What Media Training Taught Me About Brett Kavanaugh
I've done media training for thousands of people over the years and one of the things I tell the people I work with is, you won't watch TV news the same way again. I let them know they'll be more judgmental and critical of what people are saying to reporters. I know, because that's the way I am.
Watching Brett Kavanaugh's appearance before a US Senate Committee last week was much the same. Each time he answered a question I asked myself if that's what his response should have been. I'm sure many others did the same, even without media training.
It turns out, doing media training for years and consulting for people in tight situations with the media is a blessing and a curse. While I believe I have a better handle on what people should be saying, I'm also pretty critical, and with Kavanaugh there was a lot of be critical about.
The Importance of Being Honest
I watched parts of the Brett Kavanaugh confirmation hearing with interest last week.
The hearings had it all – heroes and villains among the senators (depending on your political position) and the stars of the show, Judge Brett Kavanaugh and his accuser Dr. Christine Blasey Ford. There was even a plot twist when Senator Jeff Flake turned from villain to hero, in the minds of many.
When I do media training I tell people that rule number one is being honest. If you lie, the media will likely figure it out and then you’ll be in even bigger trouble, so don’t it. However, you then need to find a way to answer questions from reporters without lying but still answering the question. It’s complicated.
I don’t think Kavanaugh did either. I’m not going to get into speculating what he said was true or false, but this article from The Intercept told that story quite well I thought.
Don't Question the Question, Answer It
I also tell people when they’re doing media interviews, it’s their job to answer the question, not to question the question. Kavanaugh didn’t seem to get that memo from the people working with him.
More shockingly was this exchange with Senator Amy Knobuchar about his drinking. Or was it about her drinking?
That was awkward. Kavanaugh later apologized, likely because people around him told him how stupid he looked, during a break that followed that exchange.
The point is, you rarely look good when you challenge a reporter’s question during a media interview and Kavanaugh learned that too. I tell people to answer questions from reporters and never to ask a reporter a question. It’s confrontational. If a reporter asks a question, regardless of how personal it may seem, never try to turn around the question and ask the reporter the same thing. The reporter isn’t the one being interviewed, you are.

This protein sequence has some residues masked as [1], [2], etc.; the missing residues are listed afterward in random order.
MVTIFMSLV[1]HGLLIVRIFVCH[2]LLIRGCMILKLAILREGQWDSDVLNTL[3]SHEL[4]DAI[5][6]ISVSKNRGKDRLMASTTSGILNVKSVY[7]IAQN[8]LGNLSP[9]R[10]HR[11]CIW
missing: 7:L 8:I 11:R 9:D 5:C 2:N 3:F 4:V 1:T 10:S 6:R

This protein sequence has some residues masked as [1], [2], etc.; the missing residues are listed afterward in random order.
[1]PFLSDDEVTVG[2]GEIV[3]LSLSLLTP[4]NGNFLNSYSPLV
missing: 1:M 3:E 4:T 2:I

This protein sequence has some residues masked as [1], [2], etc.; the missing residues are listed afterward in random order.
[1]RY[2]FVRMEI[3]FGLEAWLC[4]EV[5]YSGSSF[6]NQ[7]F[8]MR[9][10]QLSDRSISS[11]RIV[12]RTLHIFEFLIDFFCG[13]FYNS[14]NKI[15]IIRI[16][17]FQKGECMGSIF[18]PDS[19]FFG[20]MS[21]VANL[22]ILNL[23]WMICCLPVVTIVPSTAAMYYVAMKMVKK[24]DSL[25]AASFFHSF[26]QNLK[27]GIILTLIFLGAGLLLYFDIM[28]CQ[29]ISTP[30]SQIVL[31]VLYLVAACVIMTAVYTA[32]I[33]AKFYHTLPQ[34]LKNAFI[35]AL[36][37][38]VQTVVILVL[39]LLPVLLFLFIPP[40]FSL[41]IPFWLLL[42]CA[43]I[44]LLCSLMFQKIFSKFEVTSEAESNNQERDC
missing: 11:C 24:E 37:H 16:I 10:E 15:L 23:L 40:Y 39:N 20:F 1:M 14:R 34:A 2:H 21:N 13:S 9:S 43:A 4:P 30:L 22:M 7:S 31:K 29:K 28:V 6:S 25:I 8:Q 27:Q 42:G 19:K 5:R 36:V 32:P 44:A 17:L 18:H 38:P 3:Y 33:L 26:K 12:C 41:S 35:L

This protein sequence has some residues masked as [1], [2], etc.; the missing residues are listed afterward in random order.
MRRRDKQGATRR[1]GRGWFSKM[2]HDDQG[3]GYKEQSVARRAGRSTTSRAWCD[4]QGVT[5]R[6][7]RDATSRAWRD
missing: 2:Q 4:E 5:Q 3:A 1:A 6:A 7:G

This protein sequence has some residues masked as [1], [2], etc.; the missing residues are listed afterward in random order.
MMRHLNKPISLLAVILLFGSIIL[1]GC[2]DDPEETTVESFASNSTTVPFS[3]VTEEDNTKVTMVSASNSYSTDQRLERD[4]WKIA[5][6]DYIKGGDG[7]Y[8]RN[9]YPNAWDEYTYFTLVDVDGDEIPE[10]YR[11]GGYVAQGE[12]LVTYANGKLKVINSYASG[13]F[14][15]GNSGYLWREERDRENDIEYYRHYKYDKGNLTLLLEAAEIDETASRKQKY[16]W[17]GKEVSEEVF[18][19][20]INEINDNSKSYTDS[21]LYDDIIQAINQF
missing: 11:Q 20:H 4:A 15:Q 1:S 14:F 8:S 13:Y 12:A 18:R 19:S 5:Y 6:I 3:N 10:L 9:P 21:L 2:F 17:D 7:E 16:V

I’ve also seen people tell the reporter how much they didn’t like the reporter’s question. “That’s a pretty stupid question to ask” isn’t a response anyone being interviewed should use. While it may make you feel better, it never looks good. In addition, reporters and their technical people, such as editors, always have the final word.
Here’s something else that’s important too when it comes to answering questions. Start with your answer to the question and then do the explaining. I’ve seen people with a habit of backing into their answer and the longer they speak, the person who asked the question gets more suspicious that the person is being evasive. By the time they give their answer at the end of their statement, it’s too late. Lead with the answer and then explain why.
Kavanaugh’s anger was evident during much of the day. That wasn’t a good look either and was emphasized when Matt Damon played Kavanaugh during the cold opening on Saturday Night Live this past weekend. It was hilarious.
Emotions, like joy and anger, and everything in between are normally pretty dicey when it comes to the court of public opinion. In some cases, the media will say that somebody was “passionate” and it can be seen as being positive. Generally though, when the media uses that passionate term for somebody I always think it’s a polite way of saying the person is somebody who can’t control their emotions. “He’s passionate” is really code for “He looks ready to lose it.”
If it’s a football player it may not be so bad, but I don’t think a person nominated for the Supreme Court needs to show that much emotion and anger. It wasn’t a good look.